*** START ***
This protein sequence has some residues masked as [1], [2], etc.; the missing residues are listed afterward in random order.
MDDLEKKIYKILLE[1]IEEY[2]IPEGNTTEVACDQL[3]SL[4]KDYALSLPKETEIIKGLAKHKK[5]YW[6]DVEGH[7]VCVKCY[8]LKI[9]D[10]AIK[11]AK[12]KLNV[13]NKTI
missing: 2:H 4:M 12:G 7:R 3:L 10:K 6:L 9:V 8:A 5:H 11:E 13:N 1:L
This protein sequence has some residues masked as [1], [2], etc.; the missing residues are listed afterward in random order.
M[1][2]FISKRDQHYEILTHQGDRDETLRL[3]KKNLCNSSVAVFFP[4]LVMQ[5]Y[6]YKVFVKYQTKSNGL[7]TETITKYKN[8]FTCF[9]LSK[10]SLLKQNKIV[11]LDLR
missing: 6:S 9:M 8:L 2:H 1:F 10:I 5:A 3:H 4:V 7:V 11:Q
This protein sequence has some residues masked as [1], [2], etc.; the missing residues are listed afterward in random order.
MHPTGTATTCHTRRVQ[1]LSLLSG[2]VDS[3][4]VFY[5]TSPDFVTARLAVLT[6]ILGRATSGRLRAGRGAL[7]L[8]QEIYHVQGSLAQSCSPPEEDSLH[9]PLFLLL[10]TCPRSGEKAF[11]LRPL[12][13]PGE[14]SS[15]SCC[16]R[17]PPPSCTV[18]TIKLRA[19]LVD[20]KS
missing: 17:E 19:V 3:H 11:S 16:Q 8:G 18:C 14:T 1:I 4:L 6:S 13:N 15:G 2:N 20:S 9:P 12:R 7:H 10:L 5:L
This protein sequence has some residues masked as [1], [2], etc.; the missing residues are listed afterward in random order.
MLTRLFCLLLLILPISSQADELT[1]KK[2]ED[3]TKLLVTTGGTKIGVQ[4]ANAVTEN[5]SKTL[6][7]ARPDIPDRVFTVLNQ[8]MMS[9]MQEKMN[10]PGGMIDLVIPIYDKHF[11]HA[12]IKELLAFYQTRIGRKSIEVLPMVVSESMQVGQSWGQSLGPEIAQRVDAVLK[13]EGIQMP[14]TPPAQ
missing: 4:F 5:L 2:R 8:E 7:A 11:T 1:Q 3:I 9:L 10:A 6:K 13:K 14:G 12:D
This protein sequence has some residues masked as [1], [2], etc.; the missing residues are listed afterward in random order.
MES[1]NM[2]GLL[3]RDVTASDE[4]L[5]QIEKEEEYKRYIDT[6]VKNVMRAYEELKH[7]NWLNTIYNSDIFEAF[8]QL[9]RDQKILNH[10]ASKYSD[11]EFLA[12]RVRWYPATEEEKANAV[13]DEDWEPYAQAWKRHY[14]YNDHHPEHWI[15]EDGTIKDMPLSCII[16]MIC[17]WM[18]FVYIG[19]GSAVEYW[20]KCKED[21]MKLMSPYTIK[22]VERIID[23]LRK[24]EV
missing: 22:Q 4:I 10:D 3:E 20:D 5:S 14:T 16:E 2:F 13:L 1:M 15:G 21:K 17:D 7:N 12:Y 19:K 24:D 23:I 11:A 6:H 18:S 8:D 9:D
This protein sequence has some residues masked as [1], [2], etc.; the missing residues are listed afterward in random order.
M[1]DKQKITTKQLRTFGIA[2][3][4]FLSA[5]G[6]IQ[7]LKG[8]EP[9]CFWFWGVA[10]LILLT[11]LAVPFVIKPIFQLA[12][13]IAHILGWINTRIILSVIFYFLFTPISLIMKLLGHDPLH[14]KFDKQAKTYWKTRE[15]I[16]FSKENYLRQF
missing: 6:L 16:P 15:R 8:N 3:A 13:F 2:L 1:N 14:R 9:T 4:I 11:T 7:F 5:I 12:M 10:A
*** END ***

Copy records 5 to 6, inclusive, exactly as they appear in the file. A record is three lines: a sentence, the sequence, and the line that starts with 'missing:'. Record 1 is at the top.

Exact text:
This protein sequence has some residues masked as [1], [2], etc.; the missing residues are listed afterward in random order.
MES[1]NM[2]GLL[3]RDVTASDE[4]L[5]QIEKEEEYKRYIDT[6]VKNVMRAYEELKH[7]NWLNTIYNSDIFEAF[8]QL[9]RDQKILNH[10]ASKYSD[11]EFLA[12]RVRWYPATEEEKANAV[13]DEDWEPYAQAWKRHY[14]YNDHHPEHWI[15]EDGTIKDMPLSCII[16]MIC[17]WM[18]FVYIG[19]GSAVEYW[20]KCKED[21]MKLMSPYTIK[22]VERIID[23]LRK[24]EV
missing: 22:Q 4:I 10:D 3:E 20:D 5:S 14:T 16:E 2:F 13:L 1:M 15:G 21:K 17:D 7:N 12:Y 19:K 24:D 23:I 11:A 6:H 18:S 8:D 9:D
This protein sequence has some residues masked as [1], [2], etc.; the missing residues are listed afterward in random order.
M[1]DKQKITTKQLRTFGIA[2][3][4]FLSA[5]G[6]IQ[7]LKG[8]EP[9]CFWFWGVA[10]LILLT[11]LAVPFVIKPIFQLA[12][13]IAHILGWINTRIILSVIFYFLFTPISLIMKLLGHDPLH[14]KFDKQAKTYWKTRE[15]I[16]FSKENYLRQF
missing: 6:L 16:P 15:R 8:N 3:A 13:F 2:L 1:N 14:R 9:T 4:I 11:T 7:F 5:I 12:M 10:A